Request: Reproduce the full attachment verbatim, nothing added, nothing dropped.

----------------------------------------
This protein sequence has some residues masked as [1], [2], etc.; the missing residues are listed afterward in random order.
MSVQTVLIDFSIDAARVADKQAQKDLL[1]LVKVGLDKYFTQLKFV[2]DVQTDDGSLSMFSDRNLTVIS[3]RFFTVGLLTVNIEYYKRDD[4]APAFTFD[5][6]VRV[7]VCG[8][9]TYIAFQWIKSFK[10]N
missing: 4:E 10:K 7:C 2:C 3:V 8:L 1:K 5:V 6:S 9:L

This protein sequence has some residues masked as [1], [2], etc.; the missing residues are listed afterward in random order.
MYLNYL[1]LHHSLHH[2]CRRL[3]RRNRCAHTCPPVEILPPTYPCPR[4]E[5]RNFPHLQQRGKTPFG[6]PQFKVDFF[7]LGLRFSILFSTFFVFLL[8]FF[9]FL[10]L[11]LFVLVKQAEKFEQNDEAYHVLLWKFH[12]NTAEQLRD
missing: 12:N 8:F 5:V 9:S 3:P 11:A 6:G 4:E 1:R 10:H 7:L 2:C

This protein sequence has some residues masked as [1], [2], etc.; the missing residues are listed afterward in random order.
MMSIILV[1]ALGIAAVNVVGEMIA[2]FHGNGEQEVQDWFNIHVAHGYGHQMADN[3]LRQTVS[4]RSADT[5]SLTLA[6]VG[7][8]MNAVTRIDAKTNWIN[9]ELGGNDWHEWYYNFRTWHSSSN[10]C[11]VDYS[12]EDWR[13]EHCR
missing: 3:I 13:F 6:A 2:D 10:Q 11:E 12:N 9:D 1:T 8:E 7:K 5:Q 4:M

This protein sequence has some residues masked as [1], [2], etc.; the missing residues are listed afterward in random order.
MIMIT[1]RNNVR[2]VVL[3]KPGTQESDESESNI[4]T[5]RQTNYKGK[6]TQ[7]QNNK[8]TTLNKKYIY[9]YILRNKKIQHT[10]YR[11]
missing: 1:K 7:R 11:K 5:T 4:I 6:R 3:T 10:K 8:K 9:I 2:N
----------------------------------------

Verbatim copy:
This protein sequence has some residues masked as [1], [2], etc.; the missing residues are listed afterward in random order.
MSVQTVLIDFSIDAARVADKQAQKDLL[1]LVKVGLDKYFTQLKFV[2]DVQTDDGSLSMFSDRNLTVIS[3]RFFTVGLLTVNIEYYKRDD[4]APAFTFD[5][6]VRV[7]VCG[8][9]TYIAFQWIKSFK[10]N
missing: 4:E 10:K 7:C 2:C 3:V 8:L 1:K 5:V 6:S 9:L

This protein sequence has some residues masked as [1], [2], etc.; the missing residues are listed afterward in random order.
MYLNYL[1]LHHSLHH[2]CRRL[3]RRNRCAHTCPPVEILPPTYPCPR[4]E[5]RNFPHLQQRGKTPFG[6]PQFKVDFF[7]LGLRFSILFSTFFVFLL[8]FF[9]FL[10]L[11]LFVLVKQAEKFEQNDEAYHVLLWKFH[12]NTAEQLRD
missing: 12:N 8:F 5:V 9:S 3:P 11:A 6:G 4:E 1:R 10:H 7:L 2:C

This protein sequence has some residues masked as [1], [2], etc.; the missing residues are listed afterward in random order.
MMSIILV[1]ALGIAAVNVVGEMIA[2]FHGNGEQEVQDWFNIHVAHGYGHQMADN[3]LRQTVS[4]RSADT[5]SLTLA[6]VG[7][8]MNAVTRIDAKTNWIN[9]ELGGNDWHEWYYNFRTWHSSSN[10]C[11]VDYS[12]EDWR[13]EHCR
missing: 3:I 13:F 6:A 2:D 10:Q 11:E 12:N 9:D 1:T 8:E 7:K 5:Q 4:M

This protein sequence has some residues masked as [1], [2], etc.; the missing residues are listed afterward in random order.
MIMIT[1]RNNVR[2]VVL[3]KPGTQESDESESNI[4]T[5]RQTNYKGK[6]TQ[7]QNNK[8]TTLNKKYIY[9]YILRNKKIQHT[10]YR[11]
missing: 1:K 7:R 11:K 5:T 4:I 6:R 3:T 10:K 8:K 9:I 2:N